As digital health expands its future, a very exciting new technology has emerged in the form of wearable technology. Wearable technology includes items, such as jewellery, glasses and clothing — worn on, in and around the body — incorporating sensors and other electronic technologies. Approximately 10 million wearable devices will be operational in the UK by the end of 2016, with five million sales and the overall figure tripling to almost 33 million units in the next four years. Fitness trackers will lead the way in terms of volume with sales of 1.7 million expected in 2017. Other than fitness bands, smart watches, clothing, and people tracking devices have started being used.
Though fitness tracking devices are the most popular, wearables have become less expensive, less intrusive and more intelligent and is now used to monitor sleep patterns and flexible patches have been developed that can detect body temperature, heart rate, hydration level and more. The artificial pancreas is all set to revolutionise diabetes care. From true wearables through to sensors in contact lenses and stick-on skin patches, even medicines contain digital markers that can send signals to phones and monitors, the quest for knowledge about people beyond the confines of clinics and hospitals is getting more interesting. Wearable technology is now being trialed in improved patient education and real time guidance and advise.
Data emerging from wearables are now being used by clinicians, insurers, policy makers and researchers alike to make important healthcare related decisions. Though there is tremendous amount of excitement regarding this technology, adoption has not come without caveats. The two main factors limiting widespread adoption is skepticism regarding accuracy regarding the data and security of the data. Though there are anecdotal evidences of wearables even influencing lifesaving decisions, evidence is a bit thin regarding reliability in all situations. In a situation, when things go wrong, it may be difficult to fix accountability. Secondly, security and confidentiality of the data collected is seen as an issue. There is always a concern that intimate, personal data of people may fall into the wrong hands.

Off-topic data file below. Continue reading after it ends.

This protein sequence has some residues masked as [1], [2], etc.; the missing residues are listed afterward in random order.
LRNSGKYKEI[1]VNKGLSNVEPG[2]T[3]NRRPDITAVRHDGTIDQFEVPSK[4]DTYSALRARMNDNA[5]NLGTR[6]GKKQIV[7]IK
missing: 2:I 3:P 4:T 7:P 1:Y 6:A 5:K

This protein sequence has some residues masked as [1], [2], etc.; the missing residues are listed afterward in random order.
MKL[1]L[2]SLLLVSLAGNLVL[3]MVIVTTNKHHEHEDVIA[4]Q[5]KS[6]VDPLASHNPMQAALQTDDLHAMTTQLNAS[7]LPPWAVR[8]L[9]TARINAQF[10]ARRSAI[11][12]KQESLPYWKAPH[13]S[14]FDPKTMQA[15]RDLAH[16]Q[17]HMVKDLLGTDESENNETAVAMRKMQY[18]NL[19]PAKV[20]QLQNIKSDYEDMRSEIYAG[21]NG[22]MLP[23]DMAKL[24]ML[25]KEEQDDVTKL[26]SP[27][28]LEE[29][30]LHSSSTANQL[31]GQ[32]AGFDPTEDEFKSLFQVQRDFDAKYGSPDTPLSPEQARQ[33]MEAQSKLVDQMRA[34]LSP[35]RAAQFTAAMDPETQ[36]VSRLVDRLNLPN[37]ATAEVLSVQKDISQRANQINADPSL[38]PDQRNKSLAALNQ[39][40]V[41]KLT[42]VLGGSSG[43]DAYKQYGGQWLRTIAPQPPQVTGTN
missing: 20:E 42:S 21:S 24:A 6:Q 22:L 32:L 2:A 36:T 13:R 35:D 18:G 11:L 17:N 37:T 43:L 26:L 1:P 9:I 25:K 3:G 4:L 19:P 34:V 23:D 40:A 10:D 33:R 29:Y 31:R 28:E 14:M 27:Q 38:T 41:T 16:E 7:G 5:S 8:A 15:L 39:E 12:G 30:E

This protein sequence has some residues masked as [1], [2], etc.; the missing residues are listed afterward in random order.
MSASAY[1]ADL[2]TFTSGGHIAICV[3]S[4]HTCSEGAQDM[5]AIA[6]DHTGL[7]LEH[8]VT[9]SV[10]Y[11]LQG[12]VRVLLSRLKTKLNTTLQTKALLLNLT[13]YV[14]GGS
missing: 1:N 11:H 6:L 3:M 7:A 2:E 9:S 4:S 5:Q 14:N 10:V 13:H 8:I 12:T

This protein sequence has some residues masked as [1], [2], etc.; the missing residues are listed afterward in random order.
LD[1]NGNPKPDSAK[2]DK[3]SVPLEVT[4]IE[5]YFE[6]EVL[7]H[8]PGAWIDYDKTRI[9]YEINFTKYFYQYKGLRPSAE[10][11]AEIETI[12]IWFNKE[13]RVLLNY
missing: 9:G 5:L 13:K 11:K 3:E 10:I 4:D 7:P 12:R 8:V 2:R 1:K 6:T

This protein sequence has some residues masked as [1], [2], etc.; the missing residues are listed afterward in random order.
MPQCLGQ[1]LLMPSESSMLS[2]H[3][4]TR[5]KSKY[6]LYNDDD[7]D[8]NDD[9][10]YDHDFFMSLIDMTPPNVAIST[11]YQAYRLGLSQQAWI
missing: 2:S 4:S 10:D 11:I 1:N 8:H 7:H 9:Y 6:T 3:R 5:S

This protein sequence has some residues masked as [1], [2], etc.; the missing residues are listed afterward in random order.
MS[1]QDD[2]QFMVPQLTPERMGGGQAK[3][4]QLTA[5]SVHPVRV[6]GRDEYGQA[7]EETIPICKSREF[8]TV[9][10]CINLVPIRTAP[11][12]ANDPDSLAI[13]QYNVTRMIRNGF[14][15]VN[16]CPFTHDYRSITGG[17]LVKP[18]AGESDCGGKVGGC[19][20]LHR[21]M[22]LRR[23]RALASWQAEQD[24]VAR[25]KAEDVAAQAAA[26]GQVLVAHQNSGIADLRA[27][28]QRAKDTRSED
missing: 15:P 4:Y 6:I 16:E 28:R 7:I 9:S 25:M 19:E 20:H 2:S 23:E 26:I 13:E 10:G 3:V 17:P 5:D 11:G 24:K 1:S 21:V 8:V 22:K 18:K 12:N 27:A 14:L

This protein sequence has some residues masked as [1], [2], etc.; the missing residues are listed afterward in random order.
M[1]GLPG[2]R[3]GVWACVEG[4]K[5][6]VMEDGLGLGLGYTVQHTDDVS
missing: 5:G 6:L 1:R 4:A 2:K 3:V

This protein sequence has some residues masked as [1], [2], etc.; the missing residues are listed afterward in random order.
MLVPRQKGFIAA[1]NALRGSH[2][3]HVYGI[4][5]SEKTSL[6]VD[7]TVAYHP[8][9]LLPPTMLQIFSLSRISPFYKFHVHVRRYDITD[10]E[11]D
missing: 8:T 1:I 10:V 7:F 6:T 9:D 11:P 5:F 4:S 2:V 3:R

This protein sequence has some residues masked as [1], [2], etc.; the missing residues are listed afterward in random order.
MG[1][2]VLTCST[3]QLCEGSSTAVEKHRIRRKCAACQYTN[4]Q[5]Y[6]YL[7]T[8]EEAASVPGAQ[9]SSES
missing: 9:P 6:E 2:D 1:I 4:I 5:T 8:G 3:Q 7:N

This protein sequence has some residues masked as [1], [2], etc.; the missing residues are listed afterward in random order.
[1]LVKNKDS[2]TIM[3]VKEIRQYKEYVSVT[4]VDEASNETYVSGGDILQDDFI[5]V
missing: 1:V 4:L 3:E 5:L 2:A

Currently the focus has been mainly in ‘fitness technology’ or ‘health trackers’. These are essentially younger, healthier people who wish to improve their lifestyles and health. There has been a fair amount of success in this group and more people have been motivated to make necessary behavioural alterations and get active. However, it still remains to be seen if this success can be translated to people who are not in the best of shape, have multiple medical issues, who most likely will benefit from continuous monitoring and remote intervention. This is an area which is in need of more careful design thinking and solutions. This is difficult because on one hand is the adaptability of more ill patients to wearables and on the other hands imposition of more stringent regulatory guidelines and laws to prevent improper use.
These are however early days and there is a lot of investment both financial and intellectual in this field. There is immense optimism and with developments underway, the current gap between health tracking and actual use in healthcare will soon be breached.